Quote:
Originally Posted by SchrodingersCat View Post
Unicorn. I love the term, personally, because I think it's appropriate for what it describes. Yes, there are plenty of beautiful, available, bisexual women. That doesn't mean any of them will be a perfect fit for both people at the same time, in terms of a long-lasting emotional relationship.
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Originally Posted by FormerUnicorn View Post
The married couple had already discussed the inclusion of another partner, they mutually decided I would be a worthy person, and they worked hard to make sure I felt welcome and wanted. This is some pretty powerful stuff! An incredible amount of validation comes out of being approached like that.

I was very happy... and my status was very fluid from secondary to primary and back again as time went on and our needs changed. There were times I lived at the house and participated in the relationships as a primary partner in terms of responsibility, care, and money, and there were other times when I was merely a large part of their lives, secondary in nature but still hugely and intimately connected.

I was very committed... but I was shut out completely when they found out they were pregnant. It was heartbreaking for me, because I lost my lovers, my best friends, my refuge, everything that defined me. I went my own way and picked up the pieces alone. I eventually reconnected with them after the baby was born, but I couldn't trust they wouldn't abandon me again and we grew further and further apart.
Quote:
Originally Posted by NeonKaos View Post
I've said this before: it sounds irksome to me when people speak of "opening up their marriage" or "adding another person to their relationship". It's like saying "here's the deal and you can join too". It sounds like you have a sports-team and you're looking for someone to play a particular position.

...If something is "missing" in one relationship, I don't think the answer is to try to fill the void with another relationship. I think it's about meeting a person or persons that you would like to have a relationship with and trying to fit that into your life.
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Originally Posted by Ceoli View Post
Honestly, when I see a couple that's new to poly and seeking a third to "complete them" or to "be an equal partner" I see a couple that feels the need to control the other love that might enter into their partner's life. It's like they're saying, "Sure, my partner can fall in love with someone else, but ONLY if I am explicitly involved so that I may have control over my partner's love and so that love will always have something to do with me too, no matter what." Now, I know this isn't always true for every couple, but I do believe it to be true for many, if not most couples that are seeking this dynamic. One need only to see the vast number of unicorns who have been burned by such situations to have an inkling that perhaps this isn't the best way to go about things. We've all heard it before and every couple seems to say the same thing. "we want you to be an equal partner in our relationship", "we just have so much love to give, we have to share it with someone else". Etc, etc. Most of them end the same way- the unicorn is cast off with burn scars and everyone is off licking their wounds. And I've yet to meet a single poly bi female who's been through this (and I've personally known quite a few) who gets up after the experience and says "Wow, I want to try that again!". This is why unicorns are so rare.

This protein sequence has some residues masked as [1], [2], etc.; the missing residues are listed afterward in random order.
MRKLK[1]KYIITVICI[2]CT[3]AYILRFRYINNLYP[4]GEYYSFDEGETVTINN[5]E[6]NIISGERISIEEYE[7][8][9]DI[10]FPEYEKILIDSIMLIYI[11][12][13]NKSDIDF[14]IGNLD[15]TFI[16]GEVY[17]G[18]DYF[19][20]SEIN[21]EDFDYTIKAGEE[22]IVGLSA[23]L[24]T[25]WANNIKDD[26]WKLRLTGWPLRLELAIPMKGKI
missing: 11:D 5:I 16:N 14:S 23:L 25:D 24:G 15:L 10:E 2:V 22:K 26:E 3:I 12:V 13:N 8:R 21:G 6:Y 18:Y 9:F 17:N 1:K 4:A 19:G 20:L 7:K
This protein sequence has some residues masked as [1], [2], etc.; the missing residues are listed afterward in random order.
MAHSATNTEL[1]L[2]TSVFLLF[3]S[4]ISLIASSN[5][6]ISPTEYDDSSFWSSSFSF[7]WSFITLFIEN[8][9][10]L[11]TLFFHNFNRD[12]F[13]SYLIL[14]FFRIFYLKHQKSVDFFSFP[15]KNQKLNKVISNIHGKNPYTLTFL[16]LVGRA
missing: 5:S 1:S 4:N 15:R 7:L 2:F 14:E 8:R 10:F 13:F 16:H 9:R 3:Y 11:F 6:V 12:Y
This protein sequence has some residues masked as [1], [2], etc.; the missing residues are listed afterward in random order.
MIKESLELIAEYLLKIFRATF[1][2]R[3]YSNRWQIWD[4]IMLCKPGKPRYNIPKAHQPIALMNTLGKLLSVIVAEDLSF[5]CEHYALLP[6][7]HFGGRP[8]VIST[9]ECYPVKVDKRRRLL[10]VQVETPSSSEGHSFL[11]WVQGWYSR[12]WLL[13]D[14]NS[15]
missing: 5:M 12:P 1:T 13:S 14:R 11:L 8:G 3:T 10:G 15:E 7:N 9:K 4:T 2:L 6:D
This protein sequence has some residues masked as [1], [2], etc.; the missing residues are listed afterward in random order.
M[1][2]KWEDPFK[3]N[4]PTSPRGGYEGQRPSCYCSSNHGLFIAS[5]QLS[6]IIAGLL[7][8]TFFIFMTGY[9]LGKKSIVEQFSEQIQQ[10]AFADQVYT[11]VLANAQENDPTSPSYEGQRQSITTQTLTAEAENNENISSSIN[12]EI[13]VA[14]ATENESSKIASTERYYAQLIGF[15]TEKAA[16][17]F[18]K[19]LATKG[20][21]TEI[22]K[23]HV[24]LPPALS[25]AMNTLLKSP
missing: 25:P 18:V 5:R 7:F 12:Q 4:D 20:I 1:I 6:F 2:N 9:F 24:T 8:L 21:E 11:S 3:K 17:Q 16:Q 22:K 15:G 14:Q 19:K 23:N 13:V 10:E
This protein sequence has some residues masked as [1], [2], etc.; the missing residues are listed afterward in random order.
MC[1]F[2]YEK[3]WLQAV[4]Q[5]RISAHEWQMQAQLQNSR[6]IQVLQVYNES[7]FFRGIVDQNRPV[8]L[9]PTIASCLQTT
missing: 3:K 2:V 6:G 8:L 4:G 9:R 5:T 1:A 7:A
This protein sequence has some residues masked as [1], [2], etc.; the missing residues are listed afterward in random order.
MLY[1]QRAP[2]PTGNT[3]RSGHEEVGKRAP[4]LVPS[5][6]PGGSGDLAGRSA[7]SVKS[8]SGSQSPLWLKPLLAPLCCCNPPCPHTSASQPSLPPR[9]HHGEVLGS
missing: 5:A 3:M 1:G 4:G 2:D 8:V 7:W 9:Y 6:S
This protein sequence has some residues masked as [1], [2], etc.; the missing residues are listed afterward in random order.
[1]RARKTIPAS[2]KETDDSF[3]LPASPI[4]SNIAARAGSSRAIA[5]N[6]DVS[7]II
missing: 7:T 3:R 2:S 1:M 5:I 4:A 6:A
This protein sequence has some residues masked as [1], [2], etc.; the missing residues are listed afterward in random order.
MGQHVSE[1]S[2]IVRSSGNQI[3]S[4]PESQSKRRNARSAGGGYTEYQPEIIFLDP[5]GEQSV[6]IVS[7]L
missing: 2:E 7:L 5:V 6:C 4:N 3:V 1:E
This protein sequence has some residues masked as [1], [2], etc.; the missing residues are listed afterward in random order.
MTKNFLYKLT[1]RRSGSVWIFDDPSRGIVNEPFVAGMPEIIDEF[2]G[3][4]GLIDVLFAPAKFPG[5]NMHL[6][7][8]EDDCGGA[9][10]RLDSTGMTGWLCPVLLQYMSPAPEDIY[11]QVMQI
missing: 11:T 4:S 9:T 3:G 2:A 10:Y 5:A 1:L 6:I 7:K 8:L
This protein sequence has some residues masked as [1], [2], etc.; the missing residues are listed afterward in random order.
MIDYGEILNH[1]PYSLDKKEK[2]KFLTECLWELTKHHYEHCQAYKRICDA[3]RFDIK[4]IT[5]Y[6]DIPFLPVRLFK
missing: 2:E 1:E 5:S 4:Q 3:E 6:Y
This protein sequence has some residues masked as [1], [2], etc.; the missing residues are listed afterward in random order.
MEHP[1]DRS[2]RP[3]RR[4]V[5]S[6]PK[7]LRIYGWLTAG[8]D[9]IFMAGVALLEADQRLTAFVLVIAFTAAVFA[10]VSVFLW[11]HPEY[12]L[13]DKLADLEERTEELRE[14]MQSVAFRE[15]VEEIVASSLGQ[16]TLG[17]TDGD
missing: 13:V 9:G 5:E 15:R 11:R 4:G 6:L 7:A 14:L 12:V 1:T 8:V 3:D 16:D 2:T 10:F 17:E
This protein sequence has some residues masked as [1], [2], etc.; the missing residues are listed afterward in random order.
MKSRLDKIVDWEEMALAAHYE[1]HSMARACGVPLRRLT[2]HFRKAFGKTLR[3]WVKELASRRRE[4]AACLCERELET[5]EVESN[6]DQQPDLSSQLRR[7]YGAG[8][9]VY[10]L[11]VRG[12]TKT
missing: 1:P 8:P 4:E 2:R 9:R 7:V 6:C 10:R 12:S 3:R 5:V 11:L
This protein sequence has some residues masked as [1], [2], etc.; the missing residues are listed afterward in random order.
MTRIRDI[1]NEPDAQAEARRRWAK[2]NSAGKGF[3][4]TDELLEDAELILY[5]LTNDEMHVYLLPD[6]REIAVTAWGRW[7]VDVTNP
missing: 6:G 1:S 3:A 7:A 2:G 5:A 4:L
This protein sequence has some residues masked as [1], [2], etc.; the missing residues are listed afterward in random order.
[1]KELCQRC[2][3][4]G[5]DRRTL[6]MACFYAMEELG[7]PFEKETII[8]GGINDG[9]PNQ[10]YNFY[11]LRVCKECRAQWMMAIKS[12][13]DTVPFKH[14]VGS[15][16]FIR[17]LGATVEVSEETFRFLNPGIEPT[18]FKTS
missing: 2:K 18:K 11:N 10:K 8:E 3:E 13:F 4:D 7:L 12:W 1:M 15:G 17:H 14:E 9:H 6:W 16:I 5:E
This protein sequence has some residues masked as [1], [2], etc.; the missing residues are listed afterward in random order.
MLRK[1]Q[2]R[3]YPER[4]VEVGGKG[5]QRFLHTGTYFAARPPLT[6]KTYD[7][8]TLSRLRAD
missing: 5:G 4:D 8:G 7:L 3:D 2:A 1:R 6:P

So I guess I'm saying that the first step to finding a solution to this is to LET GO of the idea that there is only one way this relationship can be. Maybe it need to evolve into more of a V situation, maybe there's a whole other structure that nobody's seen yet. If you are really committed to being poly in this, there are all sorts of alternatives to just either being a triad or a back to a couple with the third cast off. If all the talking you're doing is in order to try to protect and restore the triad, then it's only going to generate more hurt and anger. Just let it go and let it flow to where it belongs.
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An excellent blog post on hierarchy in polyamory:
solopoly.net/2014/10/31/why-im-not-a-secondary-partner-the-short-version/
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  #7  
Old 04-07-2012, 06:38 PM
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Vixtoria Vixtoria is offline